Ben Stanton’s lighting plays well with Patel’s set, casting a dingy incandescence in the kitchen, and a series of glorious open-range lightscapes on the desert scrim. Sound designer Darren West weaves Old West instrumentals through scene changes with striking impact. Sharp silences are layered with the conspicuous drone of crickets, the piercing cries of far-off coyotes and the wails of their prey.

Paul Sparks is immediately and enduringly compelling as Lee. He creates a thoroughly detailed character, wild and wounded, out of control and forcefully controlling. Sparks finds the humor in Lee’s recklessness, but never without the underlying anguish. Unfortunately, Corddry’s Austin is too restrained to balance the primarily two-character play, and as a result, Sparks’ Lee becomes overbearing. While Austin is surely reserved, even inhibited, he seethes under the surface with things unsaid. Corddry rarely pushes him beyond mild irritation. A few early explosions seem forced, and his drunken unraveling insincere and controlled. When finally, in a famous long final scene involving the choreography of a dozen or so toasters and the total destruction of Mom’s pristine kitchen, Corddry finally offers a fresh, honest and beautifully broken character, it is at once a relief and a disappointment. He is at his best when he is undone, but it leaves one longing for the complexity of his undoing. As it is, the play’s best life emerges from nowhere.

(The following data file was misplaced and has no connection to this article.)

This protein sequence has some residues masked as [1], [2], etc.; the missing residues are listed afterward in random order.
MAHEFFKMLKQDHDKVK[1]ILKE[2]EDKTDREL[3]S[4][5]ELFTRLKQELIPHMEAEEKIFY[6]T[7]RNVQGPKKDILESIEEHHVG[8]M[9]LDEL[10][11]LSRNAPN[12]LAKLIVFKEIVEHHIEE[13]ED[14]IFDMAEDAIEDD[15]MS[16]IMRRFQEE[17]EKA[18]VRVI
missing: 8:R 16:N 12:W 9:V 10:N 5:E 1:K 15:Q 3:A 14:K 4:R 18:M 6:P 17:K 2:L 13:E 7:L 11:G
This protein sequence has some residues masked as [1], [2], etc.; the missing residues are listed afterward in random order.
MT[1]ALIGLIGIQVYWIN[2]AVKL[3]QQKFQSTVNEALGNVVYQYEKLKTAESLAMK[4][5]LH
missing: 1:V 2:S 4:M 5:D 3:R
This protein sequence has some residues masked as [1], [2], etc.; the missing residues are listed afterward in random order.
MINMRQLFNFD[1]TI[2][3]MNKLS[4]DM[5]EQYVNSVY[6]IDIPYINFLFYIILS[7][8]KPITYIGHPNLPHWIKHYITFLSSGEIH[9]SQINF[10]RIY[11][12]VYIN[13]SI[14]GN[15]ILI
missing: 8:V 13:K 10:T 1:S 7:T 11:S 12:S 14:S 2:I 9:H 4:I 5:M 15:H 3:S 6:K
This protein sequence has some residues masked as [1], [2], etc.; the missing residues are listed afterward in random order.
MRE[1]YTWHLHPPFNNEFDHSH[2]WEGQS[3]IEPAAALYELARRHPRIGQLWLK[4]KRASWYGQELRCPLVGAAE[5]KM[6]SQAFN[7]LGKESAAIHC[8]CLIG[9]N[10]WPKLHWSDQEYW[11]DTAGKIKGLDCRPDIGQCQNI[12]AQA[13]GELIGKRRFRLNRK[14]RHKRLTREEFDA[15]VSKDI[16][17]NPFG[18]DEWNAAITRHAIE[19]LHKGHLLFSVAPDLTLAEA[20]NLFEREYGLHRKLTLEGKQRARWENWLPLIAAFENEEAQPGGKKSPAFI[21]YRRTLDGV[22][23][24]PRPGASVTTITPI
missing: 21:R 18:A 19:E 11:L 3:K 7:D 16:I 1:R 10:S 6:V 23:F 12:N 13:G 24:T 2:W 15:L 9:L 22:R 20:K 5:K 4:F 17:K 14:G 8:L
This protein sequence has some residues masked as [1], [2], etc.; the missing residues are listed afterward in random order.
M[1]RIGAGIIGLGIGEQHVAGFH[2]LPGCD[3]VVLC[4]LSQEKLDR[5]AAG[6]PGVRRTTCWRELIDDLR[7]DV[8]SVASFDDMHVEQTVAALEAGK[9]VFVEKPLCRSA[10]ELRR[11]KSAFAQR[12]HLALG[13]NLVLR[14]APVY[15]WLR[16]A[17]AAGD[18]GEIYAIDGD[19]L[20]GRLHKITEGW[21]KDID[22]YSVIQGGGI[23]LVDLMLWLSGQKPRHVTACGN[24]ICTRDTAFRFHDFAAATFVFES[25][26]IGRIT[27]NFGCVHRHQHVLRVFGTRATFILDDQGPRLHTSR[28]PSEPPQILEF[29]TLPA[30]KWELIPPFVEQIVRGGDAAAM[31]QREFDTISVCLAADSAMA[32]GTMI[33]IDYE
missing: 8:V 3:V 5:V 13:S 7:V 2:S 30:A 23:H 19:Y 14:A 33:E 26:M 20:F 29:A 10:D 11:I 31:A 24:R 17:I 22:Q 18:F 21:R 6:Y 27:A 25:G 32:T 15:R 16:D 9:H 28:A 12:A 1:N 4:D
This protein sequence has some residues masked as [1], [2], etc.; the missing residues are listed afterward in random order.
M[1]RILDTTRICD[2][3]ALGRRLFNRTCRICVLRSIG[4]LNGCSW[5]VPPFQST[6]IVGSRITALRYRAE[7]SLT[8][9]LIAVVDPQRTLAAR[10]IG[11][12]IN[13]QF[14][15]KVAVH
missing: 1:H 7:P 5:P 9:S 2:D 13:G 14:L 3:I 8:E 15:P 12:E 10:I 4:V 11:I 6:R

Stephen Kunken is acceptable but unexceptional as Saul Kimmer, creating a polyester-suited producer with broad and insignificant strokes.

Goldstein does little to shape the nuanced power struggles of the first two thirds of the play, or the intricate dynamic between the brothers. He puts too much weight in the final scene, when everything is laid bare, and too little significance in the subtlety of the subtext Shepard’s script uses to get there.

In the play’s last few minutes, Debra Jo Rupp enters as Mom, back unexpectedly from Alaska. Her bright and tiny tidiness is an island in her ruined kitchen, her sons literally at each other’s throats. Rupp packs the performance with understated layers of excruciating intricacy—a minute whirlwind that reveals exactly what the bulk of the production is missing.

—Kathryn Geurin